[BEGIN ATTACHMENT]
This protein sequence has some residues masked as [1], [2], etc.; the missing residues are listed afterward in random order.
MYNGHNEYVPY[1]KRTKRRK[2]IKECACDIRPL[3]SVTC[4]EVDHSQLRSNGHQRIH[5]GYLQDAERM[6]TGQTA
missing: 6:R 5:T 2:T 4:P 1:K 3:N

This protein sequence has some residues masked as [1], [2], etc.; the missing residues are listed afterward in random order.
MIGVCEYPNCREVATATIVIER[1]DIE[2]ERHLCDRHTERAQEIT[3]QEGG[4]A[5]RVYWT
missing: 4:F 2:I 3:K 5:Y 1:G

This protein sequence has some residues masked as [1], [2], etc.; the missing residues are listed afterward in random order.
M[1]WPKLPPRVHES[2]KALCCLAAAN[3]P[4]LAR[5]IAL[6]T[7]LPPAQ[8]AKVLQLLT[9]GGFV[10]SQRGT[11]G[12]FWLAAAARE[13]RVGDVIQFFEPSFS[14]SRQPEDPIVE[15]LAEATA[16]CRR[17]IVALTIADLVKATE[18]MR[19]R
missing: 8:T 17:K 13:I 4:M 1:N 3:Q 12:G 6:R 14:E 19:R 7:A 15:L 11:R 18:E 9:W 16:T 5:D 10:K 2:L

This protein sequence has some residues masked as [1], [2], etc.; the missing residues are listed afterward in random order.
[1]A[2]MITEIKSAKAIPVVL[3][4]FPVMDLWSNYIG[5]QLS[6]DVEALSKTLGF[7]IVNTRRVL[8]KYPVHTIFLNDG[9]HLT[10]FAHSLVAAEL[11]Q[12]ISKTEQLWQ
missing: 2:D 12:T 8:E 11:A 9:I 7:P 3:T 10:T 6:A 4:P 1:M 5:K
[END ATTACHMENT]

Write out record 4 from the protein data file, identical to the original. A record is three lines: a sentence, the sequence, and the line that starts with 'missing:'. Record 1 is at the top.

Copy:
This protein sequence has some residues masked as [1], [2], etc.; the missing residues are listed afterward in random order.
[1]A[2]MITEIKSAKAIPVVL[3][4]FPVMDLWSNYIG[5]QLS[6]DVEALSKTLGF[7]IVNTRRVL[8]KYPVHTIFLNDG[9]HLT[10]FAHSLVAAEL[11]Q[12]ISKTEQLWQ
missing: 2:D 12:T 8:E 11:A 9:I 7:P 3:T 10:T 6:A 4:P 1:M 5:K